Film: Idukki Gold
Director: Aashiq Abu
Cast: Raveendran, Prathap Pothen, Maniyanpilla Raju, Babu Antony, Vijayaraghavan
Nostalgia is this quaint charming thing about life. Seeping in effortlessly, taking you on trips down memory lane, and leading you to find things long forgotten, some pleasant, some not quite. It is often that perfect weaving in of memories with the present that makes nostalgia create magic on screen. And it is here that filmmaker Aashiq Abu, who has given Malayalam some of the most delightful films of late, misses a few stitches. Nevertheless, Idukki Gold (the title referring to a brand of marijuana grown in the mountains of Idukki) gives you some highs, with several puffs of freshness.
Michael (Prathap Pothen) comes to Kochi from former Czechoslovakia in search of his classmates - Madan (Maniyanpilla Raju), Ravi (Raveendran), Antony (Babu Antony) and Raman (Vijayaraghavan). In their 50s now, they are only shadows of their former adventurous selves. The magical haze they once shared - of Idukki’s blue mountains and its blissful weeds - compels them to undertake a trip to the hill station.
Their journey from the present to the past, of discovering each other and then of numerous rounds of convincing each other to take the trip turn out to be long-winding and tiresome. There are some witty one-liners and tongue-in-cheek observations on life that leave you chuckling long afterwards. But the lags are just too many, and the screenplay (by Shyam Pushkaran and Dileesh Nair, based on a story by Santosh Echikkanam) has been stretched to a yawning more-than-two-hours. Aashiq Abu seems to have borrowed heavily from Quentin Tarantino for the titling, segmenting and visual effects, but hasn’t quite managed to get right the punch that characterises the master filmmaker’s movies.
But one thing that he gets right, almost every time, and that extremely well, is the capturing of the wilderness and liveliness of youth. The flashback sequences are the best part of the movie, with the young actors delivering commendable performances. The loss of innocence as one stumbles upon the sinful joys of adolescence has been beautifully captured, both in essence and style. Some dialogues though seem to be from an era the young writers were in school and not quite of the 70s.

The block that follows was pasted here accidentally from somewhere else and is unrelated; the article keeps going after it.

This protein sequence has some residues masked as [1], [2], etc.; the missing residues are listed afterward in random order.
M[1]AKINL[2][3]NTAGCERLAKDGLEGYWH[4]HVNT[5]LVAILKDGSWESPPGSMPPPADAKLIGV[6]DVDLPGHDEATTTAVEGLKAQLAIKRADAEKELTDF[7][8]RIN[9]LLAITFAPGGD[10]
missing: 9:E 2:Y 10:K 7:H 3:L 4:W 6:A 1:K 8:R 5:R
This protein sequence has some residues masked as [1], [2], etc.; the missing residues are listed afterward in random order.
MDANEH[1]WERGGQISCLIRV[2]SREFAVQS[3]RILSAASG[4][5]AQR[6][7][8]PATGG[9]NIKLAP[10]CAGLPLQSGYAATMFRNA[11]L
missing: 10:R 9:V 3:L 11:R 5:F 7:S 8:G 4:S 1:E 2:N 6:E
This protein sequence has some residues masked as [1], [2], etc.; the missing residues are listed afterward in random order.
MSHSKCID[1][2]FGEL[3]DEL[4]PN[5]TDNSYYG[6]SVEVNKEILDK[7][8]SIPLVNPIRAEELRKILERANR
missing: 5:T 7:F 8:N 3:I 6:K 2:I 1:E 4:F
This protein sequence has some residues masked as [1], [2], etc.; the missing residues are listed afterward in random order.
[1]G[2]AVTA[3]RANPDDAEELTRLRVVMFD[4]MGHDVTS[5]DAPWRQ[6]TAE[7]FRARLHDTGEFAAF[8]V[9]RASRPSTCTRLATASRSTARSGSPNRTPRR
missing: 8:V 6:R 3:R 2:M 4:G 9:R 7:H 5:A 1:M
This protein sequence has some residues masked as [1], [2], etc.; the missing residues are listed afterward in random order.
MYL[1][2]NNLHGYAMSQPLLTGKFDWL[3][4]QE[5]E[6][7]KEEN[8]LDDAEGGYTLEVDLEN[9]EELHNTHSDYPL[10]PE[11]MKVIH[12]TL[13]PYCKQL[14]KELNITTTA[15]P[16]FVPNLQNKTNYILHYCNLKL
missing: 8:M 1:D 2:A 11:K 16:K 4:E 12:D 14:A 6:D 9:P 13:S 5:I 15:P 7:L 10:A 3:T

The real intoxicating bit about the film is not its marijuana-induced reveries, but Shyju Khalid’s enchanting frames.
The blues, greens, and browns of Idukki take on mystical hues through his lens as he conjures up image after image of pure gold. Also weaving in magic is Bijibal’s mesmerising music score that just keeps getting better.
The surprise package of the film is Raveendran, who dazzles as the young-at-heart ‘chronic bachelor’ Ravi, even doing a jovial jig, to live up to his earlier screen name of Disco Raveendran. Babu Antony too does a class act, as the former Karate champion who now lets his French wife bully him. A film essentially of male camaraderie, it leaves little space for women. However, Sajitha Madathil and Praseetha make their presence felt in minor roles.
After an arduous trek uphill, when the mist makes way for the climax, it turns out to be cliched and predictable. Thanks to the shoddy arrangement of the screenplay, the climax is a complete give-away, leaving no room for take-away surprises.
Even for all its glitter - stunning visuals, soulful music and stellar performances - the film fails to strike gold.